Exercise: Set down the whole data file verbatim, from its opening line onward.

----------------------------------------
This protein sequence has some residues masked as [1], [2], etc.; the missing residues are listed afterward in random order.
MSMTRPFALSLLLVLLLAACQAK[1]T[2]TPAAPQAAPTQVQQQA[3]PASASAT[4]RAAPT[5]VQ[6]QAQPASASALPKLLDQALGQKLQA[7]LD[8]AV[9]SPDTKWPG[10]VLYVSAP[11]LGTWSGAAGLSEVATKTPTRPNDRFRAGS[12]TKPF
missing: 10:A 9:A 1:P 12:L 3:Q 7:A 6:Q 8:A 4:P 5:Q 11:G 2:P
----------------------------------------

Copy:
This protein sequence has some residues masked as [1], [2], etc.; the missing residues are listed afterward in random order.
MSMTRPFALSLLLVLLLAACQAK[1]T[2]TPAAPQAAPTQVQQQA[3]PASASAT[4]RAAPT[5]VQ[6]QAQPASASALPKLLDQALGQKLQA[7]LD[8]AV[9]SPDTKWPG[10]VLYVSAP[11]LGTWSGAAGLSEVATKTPTRPNDRFRAGS[12]TKPF
missing: 10:A 9:A 1:P 12:L 3:Q 7:A 6:Q 8:A 4:P 5:Q 11:G 2:P